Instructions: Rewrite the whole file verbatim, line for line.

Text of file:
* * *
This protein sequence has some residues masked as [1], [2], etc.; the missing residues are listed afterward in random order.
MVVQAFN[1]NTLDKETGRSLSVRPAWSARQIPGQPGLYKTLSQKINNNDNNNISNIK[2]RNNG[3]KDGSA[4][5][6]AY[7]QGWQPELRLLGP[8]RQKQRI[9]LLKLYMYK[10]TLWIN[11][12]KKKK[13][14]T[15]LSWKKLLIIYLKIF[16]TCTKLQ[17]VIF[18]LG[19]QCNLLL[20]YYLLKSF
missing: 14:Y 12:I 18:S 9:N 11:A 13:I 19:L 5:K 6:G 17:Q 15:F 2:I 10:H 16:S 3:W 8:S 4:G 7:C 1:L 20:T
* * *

This protein sequence has some residues masked as [1], [2], etc.; the missing residues are listed afterward in random order.
MVVQAFN[1]NTLDKETGRSLSVRPAWSARQIPGQPGLYKTLSQKINNNDNNNISNIK[2]RNNG[3]KDGSA[4][5][6]AY[7]QGWQPELRLLGP[8]RQKQRI[9]LLKLYMYK[10]TLWIN[11][12]KKKK[13][14]T[15]LSWKKLLIIYLKIF[16]TCTKLQ[17]VIF[18]LG[19]QCNLLL[20]YYLLKSF
missing: 14:Y 12:I 18:S 9:N 11:A 13:I 19:L 5:K 6:G 17:Q 15:F 2:I 10:H 16:S 3:W 8:S 4:G 7:C 1:L 20:T